Tensions between Japan and South Korea come as the U.S. and its trading partners are embroiled in a global trade war.Technologyread more
The one-to-eight stock split would mean the current number of ordinary shares — which stands at 4 billion — will increase to 32 billion. It comes ahead of a reported Hong Kong...Asia Marketsread more
Minutes from the Reserve Bank of Australia's monetary policy meeting in July showed the central bank was ready to adjust interest rates if required.Asia Marketsread more
Current and former Tesla employees working in the company's open-air "tent" factory say they felt pressure to take shortcuts to hit aggressive Model 3 production goals,...Technologyread more
China's fiscal spending increased 10.7% in the first six months from a year earlier, the finance ministry said on Tuesday, underlining the government's bid to support the...China Economyread more
The findings by McKinsey and Company come amid a year-long tariff fight between the U.S. and China, which has spilled into areas such as technology and security.China Economyread more
Microsoft's considerable reach into the corporate world isn't something Slack CEO Stewart Butterfield is very concerned about.Technologyread more
A devastating outbreak of African swine fever that has killed millions of pigs in China is changing attitudes in a country where farm hygiene has often been seen as lax by...Livestockread more
In a closed-door meeting at a Manhattan mansion, executives outlined changes to controversial software that was implicated in two crashes.Aerospace & Defenseread more
President Donald Trump and the RNC are picking up key supporters in the business community who did not back him as a candidate in 2016.2020 Electionsread more
Amazon workers in Minnesota and Germany are striking as Prime Day kicks off, in a stand against working conditions and wage practices. The action in Minnesota represents the...Retailread more
The class of 2015 will leave college with more than a degree. They're also shouldering the most student debt in U.S. history.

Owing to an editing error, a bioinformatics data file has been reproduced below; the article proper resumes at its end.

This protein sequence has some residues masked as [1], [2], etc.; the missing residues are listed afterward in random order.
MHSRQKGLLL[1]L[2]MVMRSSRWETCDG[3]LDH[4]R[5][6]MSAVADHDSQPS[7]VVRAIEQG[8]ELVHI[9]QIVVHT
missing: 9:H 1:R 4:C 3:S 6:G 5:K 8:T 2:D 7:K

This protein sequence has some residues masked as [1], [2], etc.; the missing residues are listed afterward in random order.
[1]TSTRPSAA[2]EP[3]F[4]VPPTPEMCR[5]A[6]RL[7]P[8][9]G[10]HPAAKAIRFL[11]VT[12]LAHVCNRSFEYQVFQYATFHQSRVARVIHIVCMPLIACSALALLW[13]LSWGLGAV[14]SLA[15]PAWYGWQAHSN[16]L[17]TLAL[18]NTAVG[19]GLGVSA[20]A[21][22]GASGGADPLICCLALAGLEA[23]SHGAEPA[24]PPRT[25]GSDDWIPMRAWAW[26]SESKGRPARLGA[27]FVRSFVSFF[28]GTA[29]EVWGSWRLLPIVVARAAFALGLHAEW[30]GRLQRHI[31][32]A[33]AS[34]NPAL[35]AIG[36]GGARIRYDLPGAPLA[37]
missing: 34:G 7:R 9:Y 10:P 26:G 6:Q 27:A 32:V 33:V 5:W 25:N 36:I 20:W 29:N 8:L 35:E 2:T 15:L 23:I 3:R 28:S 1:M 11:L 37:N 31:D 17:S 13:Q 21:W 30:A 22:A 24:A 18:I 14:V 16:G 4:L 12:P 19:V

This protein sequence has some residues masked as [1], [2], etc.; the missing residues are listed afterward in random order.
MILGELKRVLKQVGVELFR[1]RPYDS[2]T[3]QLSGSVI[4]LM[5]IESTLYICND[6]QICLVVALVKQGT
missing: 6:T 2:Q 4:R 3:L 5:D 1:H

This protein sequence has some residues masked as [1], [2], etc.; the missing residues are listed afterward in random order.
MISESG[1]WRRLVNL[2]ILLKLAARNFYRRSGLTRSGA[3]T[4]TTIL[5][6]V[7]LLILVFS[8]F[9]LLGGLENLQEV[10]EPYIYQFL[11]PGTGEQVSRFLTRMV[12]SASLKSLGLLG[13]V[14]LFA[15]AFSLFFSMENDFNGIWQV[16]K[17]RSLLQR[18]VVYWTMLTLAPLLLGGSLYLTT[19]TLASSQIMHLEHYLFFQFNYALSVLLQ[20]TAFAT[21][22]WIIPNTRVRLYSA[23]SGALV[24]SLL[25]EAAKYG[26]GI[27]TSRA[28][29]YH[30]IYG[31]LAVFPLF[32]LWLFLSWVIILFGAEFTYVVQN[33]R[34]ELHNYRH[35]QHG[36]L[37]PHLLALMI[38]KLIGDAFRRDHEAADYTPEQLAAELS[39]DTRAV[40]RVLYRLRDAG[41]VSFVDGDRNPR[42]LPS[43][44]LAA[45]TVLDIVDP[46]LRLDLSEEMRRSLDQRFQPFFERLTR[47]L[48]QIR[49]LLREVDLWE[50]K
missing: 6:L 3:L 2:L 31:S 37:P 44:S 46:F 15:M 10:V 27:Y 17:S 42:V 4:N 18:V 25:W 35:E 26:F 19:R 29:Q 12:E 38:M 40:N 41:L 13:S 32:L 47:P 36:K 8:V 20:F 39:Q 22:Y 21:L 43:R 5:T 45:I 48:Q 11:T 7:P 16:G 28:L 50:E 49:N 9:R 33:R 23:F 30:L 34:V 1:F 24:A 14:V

Rising tuition rates have made it tougher for families to cover the cost of college and forced a growing number of students to take on more loans.
And graduates will be paying hefty interest rates on their debt. For the 2014-2015 graduating class, interest rates on federal student loans range from 4 percent to 7 percent and rates on private student loans can be even higher. But there strategies for repaying your loans that can help to ease the burden, and even save you money.
Here are three ways to win in the game of student loans:
See if any of your debt can be forgiven. "The first thing you should consider is taking a look at some government programs," said John O'Meara, a certified financial planner at InnerHarbor Advisors in New York City.
For example, under the Public Service Loan Forgiveness program, you could qualify for forgiveness of part of the balance on your federal loans If you work in a full-time public service job like teaching, the military or public safety.
In order to qualify, you must make 120 scheduled, on-time, full, monthly payments on your loan. When you make them, you also must be working full time (defined as an average of at least 30 hours per week) at a qualifying public service organization. Employment at federal, state and local government agencies as well as tax-exempt, non-profit organizations qualify for this program.
The best option is to pay off as much as you can on your student loans as soon as you can, Kantrowitz said. "Students should choose the repayment plan with the highest monthly payment they can afford. This will save them the most money over the life of the loan," he said, as it will lower the amount you'll pay in interest.
But if you're struggling to make the payments, you may be able to get an extended repayment plan—converting a standard 10-year loan, for example, into one that stretches over 25 years. Your monthly payments will be lower, but keep in mind that you'll be paying more with interest in the end.
Another option is an income-driven repayment plan. There are three types of these plans:
Government loans offer a number of repayment options. But whatever route you choose, be sure to avoid default. Contact your student loan provider if you're worried about being able to cover monthly payments, and discuss your options. If you default on your loan, you may be charged additional fees, have your wages garnished or end up being sued by your lender for repayment. It can also damage your credit.